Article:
- Name: Nanfu Wang
- Discipline: Documentary filmmaker
- Country: China
- Threat(s): Censorship, harassment
- When: 2016–present
- Current Status: Censored
Nanfu Wang is a Chinese-born American filmmaker, best known for documentaries like One Child Nation and Hooligan Sparrow, which explore human rights, activism, and social history in China. Born in a remote farming village in Jiangxi Province, Wang came to the United States in 2011 and became interested in film through her graduate studies at the journalism school of Ohio University and later at New York University's News and Documentary program. Her first film, about the Chinese gender activist Ye Haiyan, debuted at the Sundance Film Festival in 2016. Since then, as Wang’s international reputation has grown—One Child Nation, about China’s one-child policy, was shortlisted for Best Documentary Feature at the 92nd Academy Awards—so has the animosity shown toward her by her home country. Her work is consistently banned, false narratives about her are spread online, and she and her crew face continued risks from authorities whenever they film in China.
From the Artist:
“Think about the worst that could happen. That's not to deter you from doing it, but it's so you can plan for the worst and prepare for it. Think each of the scenarios through and have a plan.”
Making my first film changed me a lot—my worldview, my political views, and myself. I became an activist. I had decided to go back to China and make a film about a women's rights activist. It was the first time in my life I had been to a protest in China. Only six people were standing in the street holding up signs. It was prohibited, and it was “bad” enough that the government arrested the activist I was making the documentary about and a few others. Because I was there holding a camera, the government and police turned against me, too. They started coming after me, and my family and friends wanted to know what I had documented. I felt the power, the violence, the suppression, the surveillance. All of those things were very abstract and invisible before. The entire process of each encounter with authorities and the government and their aggression changed me into an activist.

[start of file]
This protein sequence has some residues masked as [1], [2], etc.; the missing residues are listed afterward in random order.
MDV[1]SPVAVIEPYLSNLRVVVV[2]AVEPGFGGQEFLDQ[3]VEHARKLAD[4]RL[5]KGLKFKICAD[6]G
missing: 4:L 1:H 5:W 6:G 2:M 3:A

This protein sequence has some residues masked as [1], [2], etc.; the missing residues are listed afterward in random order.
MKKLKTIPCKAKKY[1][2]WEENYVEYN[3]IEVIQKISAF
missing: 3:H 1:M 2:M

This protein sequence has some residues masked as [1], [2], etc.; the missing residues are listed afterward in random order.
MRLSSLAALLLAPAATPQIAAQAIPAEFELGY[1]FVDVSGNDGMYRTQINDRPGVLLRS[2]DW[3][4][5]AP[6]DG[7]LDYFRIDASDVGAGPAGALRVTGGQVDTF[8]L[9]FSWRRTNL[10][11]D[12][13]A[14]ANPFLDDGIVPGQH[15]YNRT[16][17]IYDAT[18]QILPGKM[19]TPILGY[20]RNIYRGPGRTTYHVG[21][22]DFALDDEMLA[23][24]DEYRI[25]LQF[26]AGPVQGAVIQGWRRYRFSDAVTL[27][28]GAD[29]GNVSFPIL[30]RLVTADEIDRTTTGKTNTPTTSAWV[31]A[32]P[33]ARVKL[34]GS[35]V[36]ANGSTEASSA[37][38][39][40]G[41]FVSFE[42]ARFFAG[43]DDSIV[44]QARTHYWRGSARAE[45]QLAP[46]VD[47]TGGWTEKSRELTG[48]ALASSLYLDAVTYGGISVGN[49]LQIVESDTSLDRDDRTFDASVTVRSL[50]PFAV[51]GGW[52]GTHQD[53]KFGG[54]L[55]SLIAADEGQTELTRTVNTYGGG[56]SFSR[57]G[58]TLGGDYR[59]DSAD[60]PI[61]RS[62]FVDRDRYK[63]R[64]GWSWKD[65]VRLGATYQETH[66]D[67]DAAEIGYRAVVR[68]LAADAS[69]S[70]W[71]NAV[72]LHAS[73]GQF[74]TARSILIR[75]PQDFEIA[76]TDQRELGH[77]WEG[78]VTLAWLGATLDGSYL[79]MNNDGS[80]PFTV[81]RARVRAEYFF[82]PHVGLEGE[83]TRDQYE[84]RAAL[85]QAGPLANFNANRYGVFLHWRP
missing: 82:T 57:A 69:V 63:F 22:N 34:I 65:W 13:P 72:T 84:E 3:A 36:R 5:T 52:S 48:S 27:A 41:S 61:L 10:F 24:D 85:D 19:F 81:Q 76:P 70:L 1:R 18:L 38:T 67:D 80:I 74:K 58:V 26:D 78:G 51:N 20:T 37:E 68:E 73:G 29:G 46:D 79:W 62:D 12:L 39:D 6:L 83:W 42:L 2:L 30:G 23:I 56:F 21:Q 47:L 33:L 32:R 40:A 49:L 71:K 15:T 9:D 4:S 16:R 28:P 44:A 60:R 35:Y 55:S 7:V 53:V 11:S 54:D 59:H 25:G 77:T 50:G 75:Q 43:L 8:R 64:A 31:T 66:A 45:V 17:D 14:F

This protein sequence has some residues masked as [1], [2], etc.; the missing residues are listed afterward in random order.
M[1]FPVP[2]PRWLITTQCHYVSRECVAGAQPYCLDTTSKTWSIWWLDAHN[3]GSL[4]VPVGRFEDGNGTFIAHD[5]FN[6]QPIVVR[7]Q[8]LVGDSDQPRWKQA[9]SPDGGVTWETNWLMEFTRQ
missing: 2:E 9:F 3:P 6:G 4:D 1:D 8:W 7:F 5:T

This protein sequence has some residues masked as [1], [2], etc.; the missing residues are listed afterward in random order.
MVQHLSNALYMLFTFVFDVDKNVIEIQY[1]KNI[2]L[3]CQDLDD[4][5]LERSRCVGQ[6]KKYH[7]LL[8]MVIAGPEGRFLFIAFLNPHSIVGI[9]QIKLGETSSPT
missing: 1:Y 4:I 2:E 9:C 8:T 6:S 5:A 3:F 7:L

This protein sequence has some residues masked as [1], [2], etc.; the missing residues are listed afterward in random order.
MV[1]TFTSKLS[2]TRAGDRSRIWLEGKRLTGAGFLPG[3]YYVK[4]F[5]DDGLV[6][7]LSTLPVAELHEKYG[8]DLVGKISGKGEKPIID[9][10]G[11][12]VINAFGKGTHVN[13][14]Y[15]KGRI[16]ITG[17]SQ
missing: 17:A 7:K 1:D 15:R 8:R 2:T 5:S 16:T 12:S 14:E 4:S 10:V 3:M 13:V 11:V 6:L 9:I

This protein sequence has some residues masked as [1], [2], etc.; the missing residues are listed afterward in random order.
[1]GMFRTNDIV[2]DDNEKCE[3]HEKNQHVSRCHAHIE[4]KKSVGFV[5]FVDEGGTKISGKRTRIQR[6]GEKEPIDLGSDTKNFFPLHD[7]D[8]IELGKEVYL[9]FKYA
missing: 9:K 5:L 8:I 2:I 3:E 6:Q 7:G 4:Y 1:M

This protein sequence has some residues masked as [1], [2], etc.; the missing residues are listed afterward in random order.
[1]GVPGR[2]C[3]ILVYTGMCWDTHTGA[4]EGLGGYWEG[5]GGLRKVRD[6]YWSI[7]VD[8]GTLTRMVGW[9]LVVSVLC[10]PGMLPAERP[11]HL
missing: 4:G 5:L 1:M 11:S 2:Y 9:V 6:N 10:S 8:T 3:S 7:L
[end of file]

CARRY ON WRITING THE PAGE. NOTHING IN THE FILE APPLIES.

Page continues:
People asked me, “Are you a filmmaker? Are you an artist? Or are you an activist?” Why would you have to choose between them, and why does one have more weight over the other? If the definition of an activist is someone who takes action after seeing something that makes them want to change and do something, then a filmmaker is an activist: The action is simply to document and film and tell that story. My activism is trying to be a witness and then to share what I’ve witnessed with more people.
I learned what tactics the government uses to intimidate, to track, to surveil people. Being aware of those tactics, when I made another film in China I learned how to anticipate and prepare for the worst. When filming in China, it’s important to have communication security, because if any communication is leaked or monitored by the government beforehand, then we couldn't even begin to do anything. We really make sure all communication within the crew and with the subjects is secure. Also, we need to be prepared if someone encounters the police: What do we say, what do we do, and what is the action we trigger if something really urgent happens? For all of those possibilities, we have plans in place, so we know that if something bad happens, we could minimize the consequence.